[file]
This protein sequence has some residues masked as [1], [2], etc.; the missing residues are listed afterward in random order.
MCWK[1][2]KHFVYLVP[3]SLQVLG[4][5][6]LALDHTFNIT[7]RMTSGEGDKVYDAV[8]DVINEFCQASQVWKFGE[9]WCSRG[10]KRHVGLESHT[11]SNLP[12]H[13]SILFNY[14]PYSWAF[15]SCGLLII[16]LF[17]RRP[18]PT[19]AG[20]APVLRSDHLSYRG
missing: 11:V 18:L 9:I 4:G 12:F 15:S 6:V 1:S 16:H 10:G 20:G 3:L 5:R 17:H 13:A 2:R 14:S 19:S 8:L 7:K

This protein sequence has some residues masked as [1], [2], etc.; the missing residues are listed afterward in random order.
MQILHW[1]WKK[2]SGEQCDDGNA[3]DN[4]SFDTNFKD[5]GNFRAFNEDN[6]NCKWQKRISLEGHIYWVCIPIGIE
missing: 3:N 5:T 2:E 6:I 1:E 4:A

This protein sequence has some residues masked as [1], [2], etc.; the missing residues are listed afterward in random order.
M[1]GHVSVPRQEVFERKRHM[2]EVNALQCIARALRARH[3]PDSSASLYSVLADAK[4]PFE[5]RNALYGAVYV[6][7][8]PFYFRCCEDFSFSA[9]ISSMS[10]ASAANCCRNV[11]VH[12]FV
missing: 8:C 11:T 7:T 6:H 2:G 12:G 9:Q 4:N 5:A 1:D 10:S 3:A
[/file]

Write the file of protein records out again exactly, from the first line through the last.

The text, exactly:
This protein sequence has some residues masked as [1], [2], etc.; the missing residues are listed afterward in random order.
MCWK[1][2]KHFVYLVP[3]SLQVLG[4][5][6]LALDHTFNIT[7]RMTSGEGDKVYDAV[8]DVINEFCQASQVWKFGE[9]WCSRG[10]KRHVGLESHT[11]SNLP[12]H[13]SILFNY[14]PYSWAF[15]SCGLLII[16]LF[17]RRP[18]PT[19]AG[20]APVLRSDHLSYRG
missing: 11:V 18:L 9:I 4:G 12:F 15:S 6:V 1:S 16:H 10:G 20:G 3:L 5:R 17:H 13:A 2:R 14:S 19:S 8:L 7:K

This protein sequence has some residues masked as [1], [2], etc.; the missing residues are listed afterward in random order.
MQILHW[1]WKK[2]SGEQCDDGNA[3]DN[4]SFDTNFKD[5]GNFRAFNEDN[6]NCKWQKRISLEGHIYWVCIPIGIE
missing: 3:N 5:T 2:E 6:I 1:E 4:A

This protein sequence has some residues masked as [1], [2], etc.; the missing residues are listed afterward in random order.
M[1]GHVSVPRQEVFERKRHM[2]EVNALQCIARALRARH[3]PDSSASLYSVLADAK[4]PFE[5]RNALYGAVYV[6][7][8]PFYFRCCEDFSFSA[9]ISSMS[10]ASAANCCRNV[11]VH[12]FV
missing: 8:C 11:T 7:T 6:H 2:G 12:G 9:Q 4:N 5:A 1:D 10:S 3:A